This is the first post of a serie on mocking with Moq. I'll be giving a conference a .NET Montreal Community on February 25th and I though there it would be good reference to anyone attending the @Lunch event.
What is Moq?
Moq is a mocking framework like RhynoMock and TypeMock jointly developed by Clarius, Manas and InSTEDD. It heavily use Lambda to create expectations and returning results. It's been highly criticized as not making any distinctions between Mocks and Stubs.
What is import to remember, is that unless you are philosophically attached to your testing style... most developer don't make any different between them and rather do behaviour testing.
Moq easily allows you to change it's behaviour from "Strict" to "Loose" (Loose being the default). Strict behaviour won't allow any calls on the mocked object unless it's been previously marked as expected. Loose will allow all calls and return a default value for it.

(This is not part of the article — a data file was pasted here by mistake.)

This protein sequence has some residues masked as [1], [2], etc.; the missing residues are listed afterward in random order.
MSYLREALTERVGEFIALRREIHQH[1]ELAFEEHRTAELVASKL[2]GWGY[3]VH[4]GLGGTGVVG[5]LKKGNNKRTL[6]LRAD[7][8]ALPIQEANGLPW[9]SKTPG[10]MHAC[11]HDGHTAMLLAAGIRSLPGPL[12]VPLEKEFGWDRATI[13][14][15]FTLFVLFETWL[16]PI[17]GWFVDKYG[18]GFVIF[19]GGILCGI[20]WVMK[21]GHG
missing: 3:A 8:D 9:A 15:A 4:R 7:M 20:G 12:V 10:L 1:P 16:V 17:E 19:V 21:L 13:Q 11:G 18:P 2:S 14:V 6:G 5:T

There is a lot off more advanced behaviours that can be configured and used.
Why another mocking framework?
Daniel Cazzulino (A.k.a Kzu) blogged a lot about Moq and even compared why he helped in creating Moq. Moq was created to ease the learning curve of learning a mocking framework while blurring the distinctions between mocks and stubs.
Moq allow you to quickly get into mocking (a good thing) while allowing more complex scenarios by more purist mockists. It's the perfect mocking framework if you have never touched a mocking framework and is your first experience.
Where do I download it?
You can download Moq directly here. At the moment of writing this post, Moq was at version 2.6.1014 and Moq 3.0 was available as a beta.
How to install it?
Once Moq is downloaded and extracted from it's zip file, you can easily add the single DLL (Moq.dll) inside your project install it inside the GAC if you are going to use it on many projects.
Stay up to date
After this brief introduction, I'll show more advanced feature of Moq with code sample on how to use them and why to use them.